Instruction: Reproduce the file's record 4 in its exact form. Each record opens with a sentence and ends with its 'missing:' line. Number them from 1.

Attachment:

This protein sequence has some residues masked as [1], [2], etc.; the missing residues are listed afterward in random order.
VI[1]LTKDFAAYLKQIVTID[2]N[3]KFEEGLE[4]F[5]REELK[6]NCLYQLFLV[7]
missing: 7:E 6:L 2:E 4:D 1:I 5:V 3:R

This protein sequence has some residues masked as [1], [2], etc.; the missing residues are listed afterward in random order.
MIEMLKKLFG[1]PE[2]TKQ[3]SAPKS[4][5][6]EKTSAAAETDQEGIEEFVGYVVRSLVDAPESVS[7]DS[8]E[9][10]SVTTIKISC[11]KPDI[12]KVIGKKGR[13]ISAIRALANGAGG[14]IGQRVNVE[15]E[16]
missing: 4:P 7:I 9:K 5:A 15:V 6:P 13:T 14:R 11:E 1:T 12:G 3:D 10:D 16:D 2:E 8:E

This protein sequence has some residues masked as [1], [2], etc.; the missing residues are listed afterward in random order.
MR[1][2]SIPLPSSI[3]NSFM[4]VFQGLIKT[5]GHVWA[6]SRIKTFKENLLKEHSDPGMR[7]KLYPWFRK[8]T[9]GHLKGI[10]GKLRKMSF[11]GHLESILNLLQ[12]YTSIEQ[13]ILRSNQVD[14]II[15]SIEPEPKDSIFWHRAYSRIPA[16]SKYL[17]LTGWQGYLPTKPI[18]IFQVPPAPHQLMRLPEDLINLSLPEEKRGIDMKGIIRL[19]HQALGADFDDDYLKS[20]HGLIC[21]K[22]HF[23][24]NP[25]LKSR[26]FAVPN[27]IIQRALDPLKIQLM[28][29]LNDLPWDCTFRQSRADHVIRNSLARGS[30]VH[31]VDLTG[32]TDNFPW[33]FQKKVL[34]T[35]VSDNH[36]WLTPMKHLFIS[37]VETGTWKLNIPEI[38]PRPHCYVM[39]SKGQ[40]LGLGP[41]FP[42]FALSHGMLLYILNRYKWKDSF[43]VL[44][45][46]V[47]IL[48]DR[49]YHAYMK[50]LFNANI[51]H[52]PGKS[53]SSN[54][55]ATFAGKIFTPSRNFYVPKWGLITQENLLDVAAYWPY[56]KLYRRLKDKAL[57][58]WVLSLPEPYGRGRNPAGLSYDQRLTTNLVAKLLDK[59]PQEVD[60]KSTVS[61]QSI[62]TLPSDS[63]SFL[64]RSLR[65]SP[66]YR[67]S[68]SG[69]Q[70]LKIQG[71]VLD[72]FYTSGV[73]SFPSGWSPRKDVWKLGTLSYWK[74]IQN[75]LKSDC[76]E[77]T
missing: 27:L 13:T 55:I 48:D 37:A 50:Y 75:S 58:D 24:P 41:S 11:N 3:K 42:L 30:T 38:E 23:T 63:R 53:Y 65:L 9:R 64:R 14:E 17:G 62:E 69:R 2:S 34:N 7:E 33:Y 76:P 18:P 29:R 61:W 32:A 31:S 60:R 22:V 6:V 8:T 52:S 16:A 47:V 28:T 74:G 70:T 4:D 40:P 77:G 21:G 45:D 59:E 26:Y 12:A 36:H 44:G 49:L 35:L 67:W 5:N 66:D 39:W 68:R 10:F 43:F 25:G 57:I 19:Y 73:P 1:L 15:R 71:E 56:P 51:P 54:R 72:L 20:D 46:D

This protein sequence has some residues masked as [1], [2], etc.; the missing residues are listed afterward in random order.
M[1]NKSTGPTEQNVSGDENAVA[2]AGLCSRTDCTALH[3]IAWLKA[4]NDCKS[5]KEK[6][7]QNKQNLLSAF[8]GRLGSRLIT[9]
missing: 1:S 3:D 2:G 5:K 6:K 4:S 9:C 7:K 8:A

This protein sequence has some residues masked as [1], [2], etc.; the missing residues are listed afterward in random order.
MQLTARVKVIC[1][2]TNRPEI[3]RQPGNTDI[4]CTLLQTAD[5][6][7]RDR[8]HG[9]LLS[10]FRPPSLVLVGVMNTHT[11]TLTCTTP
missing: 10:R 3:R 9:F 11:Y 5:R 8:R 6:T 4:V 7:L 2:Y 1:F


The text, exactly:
This protein sequence has some residues masked as [1], [2], etc.; the missing residues are listed afterward in random order.
M[1]NKSTGPTEQNVSGDENAVA[2]AGLCSRTDCTALH[3]IAWLKA[4]NDCKS[5]KEK[6][7]QNKQNLLSAF[8]GRLGSRLIT[9]
missing: 1:S 3:D 2:G 5:K 6:K 4:S 9:C 7:K 8:A